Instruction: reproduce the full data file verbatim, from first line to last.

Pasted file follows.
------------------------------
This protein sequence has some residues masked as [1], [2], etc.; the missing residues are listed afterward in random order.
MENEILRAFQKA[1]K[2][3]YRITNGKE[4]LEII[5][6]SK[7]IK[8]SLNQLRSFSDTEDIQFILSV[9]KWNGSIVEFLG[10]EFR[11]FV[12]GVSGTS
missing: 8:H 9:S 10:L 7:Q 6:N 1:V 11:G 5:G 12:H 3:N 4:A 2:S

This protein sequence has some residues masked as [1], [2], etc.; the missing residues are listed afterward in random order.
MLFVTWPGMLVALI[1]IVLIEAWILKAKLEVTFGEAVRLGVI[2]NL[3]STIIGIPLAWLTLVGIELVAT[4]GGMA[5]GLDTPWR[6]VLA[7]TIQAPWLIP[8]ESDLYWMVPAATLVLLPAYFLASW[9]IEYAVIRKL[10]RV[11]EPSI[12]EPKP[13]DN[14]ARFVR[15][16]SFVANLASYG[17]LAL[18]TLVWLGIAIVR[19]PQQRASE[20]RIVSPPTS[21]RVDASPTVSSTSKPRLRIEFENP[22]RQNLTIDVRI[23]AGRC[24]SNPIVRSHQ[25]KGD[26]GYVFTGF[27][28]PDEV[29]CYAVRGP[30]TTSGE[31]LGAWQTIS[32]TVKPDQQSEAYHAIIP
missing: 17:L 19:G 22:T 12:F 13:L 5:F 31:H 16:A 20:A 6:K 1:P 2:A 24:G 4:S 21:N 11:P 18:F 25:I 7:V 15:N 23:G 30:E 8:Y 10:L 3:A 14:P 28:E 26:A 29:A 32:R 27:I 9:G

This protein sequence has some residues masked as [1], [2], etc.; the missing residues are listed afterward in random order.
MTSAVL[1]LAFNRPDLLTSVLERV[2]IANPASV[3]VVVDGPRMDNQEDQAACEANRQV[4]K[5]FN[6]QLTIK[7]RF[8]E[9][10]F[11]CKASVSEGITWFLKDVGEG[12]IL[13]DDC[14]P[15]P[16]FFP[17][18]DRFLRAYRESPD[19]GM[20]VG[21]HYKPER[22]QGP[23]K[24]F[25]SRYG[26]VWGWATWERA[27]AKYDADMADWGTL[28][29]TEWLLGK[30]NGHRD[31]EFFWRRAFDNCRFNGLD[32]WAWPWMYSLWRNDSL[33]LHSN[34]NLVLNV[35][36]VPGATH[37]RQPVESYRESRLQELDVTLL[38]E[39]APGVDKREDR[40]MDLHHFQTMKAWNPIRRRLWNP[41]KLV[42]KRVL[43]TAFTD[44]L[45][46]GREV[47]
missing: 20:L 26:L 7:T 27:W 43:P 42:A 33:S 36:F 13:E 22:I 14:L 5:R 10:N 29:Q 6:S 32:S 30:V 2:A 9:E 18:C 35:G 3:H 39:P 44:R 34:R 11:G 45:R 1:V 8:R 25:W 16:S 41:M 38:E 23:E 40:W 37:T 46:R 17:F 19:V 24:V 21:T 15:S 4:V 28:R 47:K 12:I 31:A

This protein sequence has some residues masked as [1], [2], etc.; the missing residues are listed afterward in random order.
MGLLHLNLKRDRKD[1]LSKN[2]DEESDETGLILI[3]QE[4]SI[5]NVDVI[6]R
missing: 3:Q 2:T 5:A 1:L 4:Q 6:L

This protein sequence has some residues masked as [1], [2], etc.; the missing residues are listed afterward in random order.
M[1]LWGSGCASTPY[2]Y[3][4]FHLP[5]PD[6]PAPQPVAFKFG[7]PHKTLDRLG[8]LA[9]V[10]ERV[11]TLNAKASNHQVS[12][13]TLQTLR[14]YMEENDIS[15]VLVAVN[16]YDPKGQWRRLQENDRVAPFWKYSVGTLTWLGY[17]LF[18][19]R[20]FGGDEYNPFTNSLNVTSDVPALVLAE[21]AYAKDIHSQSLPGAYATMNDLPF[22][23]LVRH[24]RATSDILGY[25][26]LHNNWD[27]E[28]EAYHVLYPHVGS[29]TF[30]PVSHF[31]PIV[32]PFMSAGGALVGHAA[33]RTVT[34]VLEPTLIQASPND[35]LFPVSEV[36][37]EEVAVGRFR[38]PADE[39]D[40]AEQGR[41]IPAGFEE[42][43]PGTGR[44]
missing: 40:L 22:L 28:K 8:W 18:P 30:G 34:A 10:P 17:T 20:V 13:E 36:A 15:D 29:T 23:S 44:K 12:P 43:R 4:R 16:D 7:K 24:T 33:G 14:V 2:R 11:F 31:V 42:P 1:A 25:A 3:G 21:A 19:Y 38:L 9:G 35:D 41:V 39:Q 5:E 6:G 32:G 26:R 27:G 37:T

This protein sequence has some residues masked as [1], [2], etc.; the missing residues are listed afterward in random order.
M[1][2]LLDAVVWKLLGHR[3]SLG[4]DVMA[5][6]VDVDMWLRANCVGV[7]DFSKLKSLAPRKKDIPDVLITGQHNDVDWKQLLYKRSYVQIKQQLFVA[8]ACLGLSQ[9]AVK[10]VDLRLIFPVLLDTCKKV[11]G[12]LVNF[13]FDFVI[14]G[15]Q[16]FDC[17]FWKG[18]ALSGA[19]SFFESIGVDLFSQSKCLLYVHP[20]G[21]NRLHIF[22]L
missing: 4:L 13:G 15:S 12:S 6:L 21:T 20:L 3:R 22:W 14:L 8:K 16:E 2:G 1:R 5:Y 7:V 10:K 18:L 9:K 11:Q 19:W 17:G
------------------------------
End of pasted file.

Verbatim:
This protein sequence has some residues masked as [1], [2], etc.; the missing residues are listed afterward in random order.
MENEILRAFQKA[1]K[2][3]YRITNGKE[4]LEII[5][6]SK[7]IK[8]SLNQLRSFSDTEDIQFILSV[9]KWNGSIVEFLG[10]EFR[11]FV[12]GVSGTS
missing: 8:H 9:S 10:L 7:Q 6:N 1:V 11:G 5:G 12:H 3:N 4:A 2:S

This protein sequence has some residues masked as [1], [2], etc.; the missing residues are listed afterward in random order.
MLFVTWPGMLVALI[1]IVLIEAWILKAKLEVTFGEAVRLGVI[2]NL[3]STIIGIPLAWLTLVGIELVAT[4]GGMA[5]GLDTPWR[6]VLA[7]TIQAPWLIP[8]ESDLYWMVPAATLVLLPAYFLASW[9]IEYAVIRKL[10]RV[11]EPSI[12]EPKP[13]DN[14]ARFVR[15][16]SFVANLASYG[17]LAL[18]TLVWLGIAIVR[19]PQQRASE[20]RIVSPPTS[21]RVDASPTVSSTSKPRLRIEFENP[22]RQNLTIDVRI[23]AGRC[24]SNPIVRSHQ[25]KGD[26]GYVFTGF[27][28]PDEV[29]CYAVRGP[30]TTSGE[31]LGAWQTIS[32]TVKPDQQSEAYHAIIP
missing: 17:L 19:G 22:T 12:F 13:L 5:F 31:H 16:A 20:A 6:K 1:P 2:A 24:G 4:S 21:N 11:P 18:F 25:I 7:V 15:N 23:G 30:E 8:Y 10:L 3:A 14:P 28:E 26:A 29:A 32:R 27:I 9:G

This protein sequence has some residues masked as [1], [2], etc.; the missing residues are listed afterward in random order.
MTSAVL[1]LAFNRPDLLTSVLERV[2]IANPASV[3]VVVDGPRMDNQEDQAACEANRQV[4]K[5]FN[6]QLTIK[7]RF[8]E[9][10]F[11]CKASVSEGITWFLKDVGEG[12]IL[13]DDC[14]P[15]P[16]FFP[17][18]DRFLRAYRESPD[19]GM[20]VG[21]HYKPER[22]QGP[23]K[24]F[25]SRYG[26]VWGWATWERA[27]AKYDADMADWGTL[28][29]TEWLLGK[30]NGHRD[31]EFFWRRAFDNCRFNGLD[32]WAWPWMYSLWRNDSL[33]LHSN[34]NLVLNV[35][36]VPGATH[37]RQPVESYRESRLQELDVTLL[38]E[39]APGVDKREDR[40]MDLHHFQTMKAWNPIRRRLWNP[41]KLV[42]KRVL[43]TAFTD[44]L[45][46]GREV[47]
missing: 20:L 26:L 7:T 27:W 43:P 42:A 33:S 36:F 13:E 22:I 14:L 5:R 10:N 29:Q 6:S 32:S 30:V 2:A 9:E 18:C 35:G 3:H 39:P 44:R 34:R 11:G 45:R 1:V 8:R 25:W 16:S 41:M 38:E 23:E 40:W 37:T 46:R 17:F 19:V 24:V 21:T 15:S 4:V 28:R 47:K 12:I 31:A

This protein sequence has some residues masked as [1], [2], etc.; the missing residues are listed afterward in random order.
MGLLHLNLKRDRKD[1]LSKN[2]DEESDETGLILI[3]QE[4]SI[5]NVDVI[6]R
missing: 3:Q 2:T 5:A 1:L 4:Q 6:L

This protein sequence has some residues masked as [1], [2], etc.; the missing residues are listed afterward in random order.
M[1]LWGSGCASTPY[2]Y[3][4]FHLP[5]PD[6]PAPQPVAFKFG[7]PHKTLDRLG[8]LA[9]V[10]ERV[11]TLNAKASNHQVS[12][13]TLQTLR[14]YMEENDIS[15]VLVAVN[16]YDPKGQWRRLQENDRVAPFWKYSVGTLTWLGY[17]LF[18][19]R[20]FGGDEYNPFTNSLNVTSDVPALVLAE[21]AYAKDIHSQSLPGAYATMNDLPF[22][23]LVRH[24]RATSDILGY[25][26]LHNNWD[27]E[28]EAYHVLYPHVGS[29]TF[30]PVSHF[31]PIV[32]PFMSAGGALVGHAA[33]RTVT[34]VLEPTLIQASPND[35]LFPVSEV[36][37]EEVAVGRFR[38]PADE[39]D[40]AEQGR[41]IPAGFEE[42][43]PGTGR[44]
missing: 40:L 22:L 28:K 8:W 18:P 30:G 34:A 10:P 17:T 20:V 13:E 36:A 15:D 29:T 23:S 44:K 12:P 43:R 4:R 16:D 7:K 24:T 33:G 14:V 2:R 11:F 31:V 42:P 1:A 25:A 3:G 21:A 19:Y 38:L 9:G 35:D 41:V 39:Q 5:E 6:G 32:G 26:R 27:G 37:T

This protein sequence has some residues masked as [1], [2], etc.; the missing residues are listed afterward in random order.
M[1][2]LLDAVVWKLLGHR[3]SLG[4]DVMA[5][6]VDVDMWLRANCVGV[7]DFSKLKSLAPRKKDIPDVLITGQHNDVDWKQLLYKRSYVQIKQQLFVA[8]ACLGLSQ[9]AVK[10]VDLRLIFPVLLDTCKKV[11]G[12]LVNF[13]FDFVI[14]G[15]Q[16]FDC[17]FWKG[18]ALSGA[19]SFFESIGVDLFSQSKCLLYVHP[20]G[21]NRLHIF[22]L
missing: 4:L 13:G 15:S 12:S 6:L 21:T 20:L 3:R 22:W 14:L 8:K 16:E 2:G 1:R 5:Y 7:V 10:K 18:L 9:K 11:Q 19:W 17:G